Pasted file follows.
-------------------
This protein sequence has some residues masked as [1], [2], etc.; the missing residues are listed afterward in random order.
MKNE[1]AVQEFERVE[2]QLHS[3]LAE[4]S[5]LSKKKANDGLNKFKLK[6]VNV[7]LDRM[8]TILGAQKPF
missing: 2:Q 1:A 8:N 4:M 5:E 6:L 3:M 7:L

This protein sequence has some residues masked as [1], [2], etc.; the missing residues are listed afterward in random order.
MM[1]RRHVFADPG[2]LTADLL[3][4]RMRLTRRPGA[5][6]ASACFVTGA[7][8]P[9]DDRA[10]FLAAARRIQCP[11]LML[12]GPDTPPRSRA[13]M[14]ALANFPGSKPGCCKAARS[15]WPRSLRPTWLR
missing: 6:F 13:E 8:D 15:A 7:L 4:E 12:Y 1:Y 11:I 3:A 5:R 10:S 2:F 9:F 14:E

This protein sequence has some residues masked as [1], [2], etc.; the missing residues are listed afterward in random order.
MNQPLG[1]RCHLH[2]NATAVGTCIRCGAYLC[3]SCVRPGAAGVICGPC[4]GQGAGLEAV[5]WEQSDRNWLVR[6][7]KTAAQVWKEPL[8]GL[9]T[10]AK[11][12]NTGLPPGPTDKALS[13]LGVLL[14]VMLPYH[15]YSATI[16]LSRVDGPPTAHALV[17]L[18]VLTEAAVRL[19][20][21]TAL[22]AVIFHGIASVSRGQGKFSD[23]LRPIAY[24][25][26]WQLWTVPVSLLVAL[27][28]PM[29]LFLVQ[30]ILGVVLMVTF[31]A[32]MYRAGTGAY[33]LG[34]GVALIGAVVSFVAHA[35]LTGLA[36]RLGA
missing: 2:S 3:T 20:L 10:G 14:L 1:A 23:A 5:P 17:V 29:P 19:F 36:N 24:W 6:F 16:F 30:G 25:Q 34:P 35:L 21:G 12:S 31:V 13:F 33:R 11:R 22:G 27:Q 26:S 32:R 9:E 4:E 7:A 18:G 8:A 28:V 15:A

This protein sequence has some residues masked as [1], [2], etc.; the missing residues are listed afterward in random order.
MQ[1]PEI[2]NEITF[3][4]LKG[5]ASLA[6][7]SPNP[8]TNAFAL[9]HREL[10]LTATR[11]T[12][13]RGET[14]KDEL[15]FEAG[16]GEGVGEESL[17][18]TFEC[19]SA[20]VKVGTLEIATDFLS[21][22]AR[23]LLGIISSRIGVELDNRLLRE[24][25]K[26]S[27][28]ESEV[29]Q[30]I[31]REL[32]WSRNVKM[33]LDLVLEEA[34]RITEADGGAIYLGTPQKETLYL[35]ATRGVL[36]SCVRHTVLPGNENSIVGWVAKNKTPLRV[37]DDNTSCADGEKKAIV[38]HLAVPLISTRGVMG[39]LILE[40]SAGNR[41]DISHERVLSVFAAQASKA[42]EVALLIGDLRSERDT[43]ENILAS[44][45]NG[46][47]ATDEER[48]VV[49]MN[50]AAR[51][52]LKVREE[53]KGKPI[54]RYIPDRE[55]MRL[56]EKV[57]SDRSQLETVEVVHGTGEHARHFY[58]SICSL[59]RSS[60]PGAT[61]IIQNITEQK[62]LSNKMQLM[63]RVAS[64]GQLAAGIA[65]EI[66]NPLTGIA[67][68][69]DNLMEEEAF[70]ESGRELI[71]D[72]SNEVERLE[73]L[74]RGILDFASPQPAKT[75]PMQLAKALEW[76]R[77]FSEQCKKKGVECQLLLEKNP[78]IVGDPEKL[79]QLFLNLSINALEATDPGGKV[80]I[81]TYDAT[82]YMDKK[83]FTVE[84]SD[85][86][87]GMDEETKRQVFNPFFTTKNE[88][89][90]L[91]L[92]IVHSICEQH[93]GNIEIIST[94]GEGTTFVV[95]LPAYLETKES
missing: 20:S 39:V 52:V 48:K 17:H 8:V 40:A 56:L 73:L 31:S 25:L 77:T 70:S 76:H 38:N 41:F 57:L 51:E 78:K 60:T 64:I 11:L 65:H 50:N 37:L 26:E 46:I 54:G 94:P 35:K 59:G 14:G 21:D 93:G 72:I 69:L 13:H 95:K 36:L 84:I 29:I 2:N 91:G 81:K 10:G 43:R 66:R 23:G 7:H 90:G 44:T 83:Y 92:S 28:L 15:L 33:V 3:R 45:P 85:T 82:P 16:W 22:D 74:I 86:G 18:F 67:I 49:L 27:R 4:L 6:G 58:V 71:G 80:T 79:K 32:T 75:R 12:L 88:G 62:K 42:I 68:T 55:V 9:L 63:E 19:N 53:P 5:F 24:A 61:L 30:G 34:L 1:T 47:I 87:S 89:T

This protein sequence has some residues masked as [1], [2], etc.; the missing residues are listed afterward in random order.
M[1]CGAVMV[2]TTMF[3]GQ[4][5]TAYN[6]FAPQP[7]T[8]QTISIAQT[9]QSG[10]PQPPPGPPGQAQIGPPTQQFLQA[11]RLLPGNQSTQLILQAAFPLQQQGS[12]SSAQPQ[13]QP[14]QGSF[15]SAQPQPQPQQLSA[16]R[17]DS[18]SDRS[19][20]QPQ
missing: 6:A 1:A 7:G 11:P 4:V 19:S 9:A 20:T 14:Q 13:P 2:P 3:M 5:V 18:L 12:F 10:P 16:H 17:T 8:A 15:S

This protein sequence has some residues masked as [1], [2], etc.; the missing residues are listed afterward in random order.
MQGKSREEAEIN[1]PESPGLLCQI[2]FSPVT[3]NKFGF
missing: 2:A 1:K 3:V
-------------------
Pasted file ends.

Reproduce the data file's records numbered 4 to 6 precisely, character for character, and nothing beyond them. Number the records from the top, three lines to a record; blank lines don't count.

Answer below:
This protein sequence has some residues masked as [1], [2], etc.; the missing residues are listed afterward in random order.
MQ[1]PEI[2]NEITF[3][4]LKG[5]ASLA[6][7]SPNP[8]TNAFAL[9]HREL[10]LTATR[11]T[12][13]RGET[14]KDEL[15]FEAG[16]GEGVGEESL[17][18]TFEC[19]SA[20]VKVGTLEIATDFLS[21][22]AR[23]LLGIISSRIGVELDNRLLRE[24][25]K[26]S[27][28]ESEV[29]Q[30]I[31]REL[32]WSRNVKM[33]LDLVLEEA[34]RITEADGGAIYLGTPQKETLYL[35]ATRGVL[36]SCVRHTVLPGNENSIVGWVAKNKTPLRV[37]DDNTSCADGEKKAIV[38]HLAVPLISTRGVMG[39]LILE[40]SAGNR[41]DISHERVLSVFAAQASKA[42]EVALLIGDLRSERDT[43]ENILAS[44][45]NG[46][47]ATDEER[48]VV[49]MN[50]AAR[51][52]LKVREE[53]KGKPI[54]RYIPDRE[55]MRL[56]EKV[57]SDRSQLETVEVVHGTGEHARHFY[58]SICSL[59]RSS[60]PGAT[61]IIQNITEQK[62]LSNKMQLM[63]RVAS[64]GQLAAGIA[65]EI[66]NPLTGIA[67][68][69]DNLMEEEAF[70]ESGRELI[71]D[72]SNEVERLE[73]L[74]RGILDFASPQPAKT[75]PMQLAKALEW[76]R[77]FSEQCKKKGVECQLLLEKNP[78]IVGDPEKL[79]QLFLNLSINALEATDPGGKV[80]I[81]TYDAT[82]YMDKK[83]FTVE[84]SD[85][86][87]GMDEETKRQVFNPFFTTKNE[88][89][90]L[91]L[92]IVHSICEQH[93]GNIEIIST[94]GEGTTFVV[95]LPAYLETKES
missing: 20:S 39:V 52:V 48:K 17:H 8:V 40:A 56:L 73:L 31:S 25:L 77:T 70:S 76:H 38:N 41:F 57:L 51:E 78:K 60:T 64:I 11:L 65:H 50:N 37:L 26:E 46:I 54:G 94:P 35:K 59:G 14:G 21:D 93:G 72:I 69:L 13:H 95:K 36:L 84:I 29:I 2:N 91:G 81:K 10:G 43:R 66:R 23:G 7:H 90:G 44:T 83:Y 92:S 28:L 15:L 33:V 3:R 45:P 85:T 82:P 16:W 22:D 74:I 86:G 18:F 67:I 49:L 27:R 4:L 6:G 58:V 71:G 80:T 79:K 32:T 75:R 12:L 88:G 62:K 42:I 68:T 55:V 9:L 63:E 19:N 53:P 5:F 24:A 61:L 30:G 34:L 1:T 47:I 87:S 89:T

This protein sequence has some residues masked as [1], [2], etc.; the missing residues are listed afterward in random order.
M[1]CGAVMV[2]TTMF[3]GQ[4][5]TAYN[6]FAPQP[7]T[8]QTISIAQT[9]QSG[10]PQPPPGPPGQAQIGPPTQQFLQA[11]RLLPGNQSTQLILQAAFPLQQQGS[12]SSAQPQ[13]QP[14]QGSF[15]SAQPQPQPQQLSA[16]R[17]DS[18]SDRS[19][20]QPQ
missing: 6:A 1:A 7:G 11:P 4:V 19:S 9:A 20:T 14:Q 13:P 2:P 3:M 5:V 18:L 12:F 10:P 16:H 17:T 8:A 15:S

This protein sequence has some residues masked as [1], [2], etc.; the missing residues are listed afterward in random order.
MQGKSREEAEIN[1]PESPGLLCQI[2]FSPVT[3]NKFGF
missing: 2:A 1:K 3:V